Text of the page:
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Obexer's Boat Company - 1 Reviews - 5355 Westlake Blvd, Homewood, CA - Boat Dealers Reviews - Phone (530) 525-7962

Obexer's Boat Company

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5355 Westlake Blvd (at Homewood, CA)
Homewood, CA 96141
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(530) 525-7962
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Obexer's Boat Company - Homewood, CA
Obexer's Boat Company - Homewood, CA

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This place is overpriced and the employees are rude, especially an older guy named Jimmy Lane. I saw bad posts about this place before but I decided to try it anyway because its c...

Horrible Service 8/18/2013

This place is overpriced and the employees are rude, especially an older guy named Jimmy Lane. I saw bad posts about this place before but I decided to try it anyway because its close to my new house. I will NEVER go back! I will also tell everyone I know to never go there!!! Go to TAHOE CITY instead! more
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Owner Message

  • Obexer's Boat Company is a family-owned and operated full Service Marina on Lake Tahoe's beautiful West Shore. We provide Ramp Facilities, Travel Lift & Forklift Launching, Slip & Buoy Season Rentals, Summer & Winter Storage Facilities, Certified Mechanics on Duty, a Restoration Shop for all your wood and fiberglass repair, and a Showroom, which houses everything from Parts and Accessories to Buoy Boats and Obexer-Wear! Establishing a commercial enterprise at Lake Tahoe carries with it no guarantee of success. Many local ventures do not survive their first season, and to boast several decades in business is rare indeed. A notable exception to the rule is one west shore enterprise, the existence of which extends so far back into yesteryear that no one now living can recall when it wasn't a fixture of the Homewood landscape. Obexer's is the business qualified to make such a claim, tracing its beginnings to 1911 when its progenitor, Jacob P. Obexer, first laid his eyes on this beautiful lake. It was a long and improbable route that led Obexer to the shores of Lake Tahoe. Born May 9, 1886 in the Austrian-Italian border town of Pozen, "Jake" was an ambitious and restless young man who early abandoned his family's baking business for the more lucrative profession of waiter. By the age of 20, Jake had sewn his culinary apprenticeship by working in the restaurants of the finest hotels of Austria, France and Switzerland. But America was calling and by 1908 he had crossed the pond and landed in Boston where he found work on the staff of the Parker House, a grand establishment of the day. From there, he gravitated to New York where he worked in such distinguished hostelries as the Ritz-Carlton, Waldorf-Astoria and Plaza Hotel. By 1909, he had arrived in San Francisco where he renewed his employ as a waiter and worked in such elegant restaurants as the Palace, the St. Francis and the Fairmont. There the fine cuisine included mountain trout, the primary source of which was a lake called Tahoe located high in the Sierra 250 miles to the east. Endowed with an adventurous spirit, Obexer took advantage of an opportunity two years later to visit this pictorial paradise and his future was decided. "When I first saw the mountains, the sky and the waters of Tahoe, " he recalled in an interview for the Tahoe Tattler in 1935, "I knew I was on my way to anchor here for a lifetime." Obexer's chief obstacle to permanent relocation was employment, for at that time commercial enterprise at Tahoe was definitely a summer-only proposition. The resourceful newcomer soon found work as a commercial fisherman. However, decades of unregulated angling had seriously depleted the finny tribes, and in 1917 the industry was outlawed altogether. But Jake was determined to stay, and with the energy and exuberance typical of a true pioneer, he had soon hit upon a means of doing just that. By 1920, a postwar proliferation of privately owned automobiles and boats was creating a booming demand for petroleum products, and several oil companies were eager to establish themselves in the new market. Jake initially allied himself with Union Oil Company, but the partnership proved to be a brief one. The seasonal nature of Tahoe commerce meant that local fuel customers transacted their winter business on an I.O.U. basis, making up their debts with the proceeds of the following summer. This type of credit was a bit too casual for Union Oil, and so the following year found Obexer in a new partnership this time with Standard Oil of California. It was to be a long and fruitful association for both parties. Though the early 1920s saw more and more autos braving the challenging highways into and around Tahoe, the fastest means of transportation within the basin was still water. Thus Obexer logically chose to deliver his petroleum products by boat. An open launch that he named PICKLE was.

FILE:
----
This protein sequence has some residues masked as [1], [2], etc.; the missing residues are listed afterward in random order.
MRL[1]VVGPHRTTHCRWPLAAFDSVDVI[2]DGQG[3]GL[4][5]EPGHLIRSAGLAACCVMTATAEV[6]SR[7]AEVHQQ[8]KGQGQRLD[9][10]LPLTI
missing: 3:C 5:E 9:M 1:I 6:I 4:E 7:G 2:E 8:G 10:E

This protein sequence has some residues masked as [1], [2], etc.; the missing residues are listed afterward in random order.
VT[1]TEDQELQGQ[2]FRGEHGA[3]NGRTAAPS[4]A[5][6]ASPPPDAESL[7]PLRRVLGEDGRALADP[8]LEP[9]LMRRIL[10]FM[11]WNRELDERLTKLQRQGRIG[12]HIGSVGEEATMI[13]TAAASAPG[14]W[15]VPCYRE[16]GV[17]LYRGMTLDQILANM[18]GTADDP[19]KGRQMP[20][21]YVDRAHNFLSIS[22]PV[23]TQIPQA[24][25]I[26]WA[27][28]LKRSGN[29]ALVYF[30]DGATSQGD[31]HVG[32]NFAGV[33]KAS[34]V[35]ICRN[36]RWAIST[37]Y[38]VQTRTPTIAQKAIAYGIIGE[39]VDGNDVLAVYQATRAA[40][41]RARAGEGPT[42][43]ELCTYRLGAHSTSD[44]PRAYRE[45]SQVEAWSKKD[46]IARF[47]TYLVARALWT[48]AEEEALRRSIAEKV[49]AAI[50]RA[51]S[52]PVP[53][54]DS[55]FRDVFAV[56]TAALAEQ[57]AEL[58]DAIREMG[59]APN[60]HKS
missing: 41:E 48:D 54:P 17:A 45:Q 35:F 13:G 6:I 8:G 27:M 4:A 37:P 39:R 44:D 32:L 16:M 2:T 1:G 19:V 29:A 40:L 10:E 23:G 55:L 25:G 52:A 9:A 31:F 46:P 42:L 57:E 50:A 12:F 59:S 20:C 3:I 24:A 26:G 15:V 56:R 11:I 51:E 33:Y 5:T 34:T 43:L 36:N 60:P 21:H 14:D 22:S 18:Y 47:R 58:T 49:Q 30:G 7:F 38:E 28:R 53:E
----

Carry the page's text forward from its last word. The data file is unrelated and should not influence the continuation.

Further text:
• Boat Brokerage

    • Detailing

    • Dinghies

    • Outboard Motors

    • Propellers

    • Safety Equipment

    • Shrinkwrapping

    • Storage

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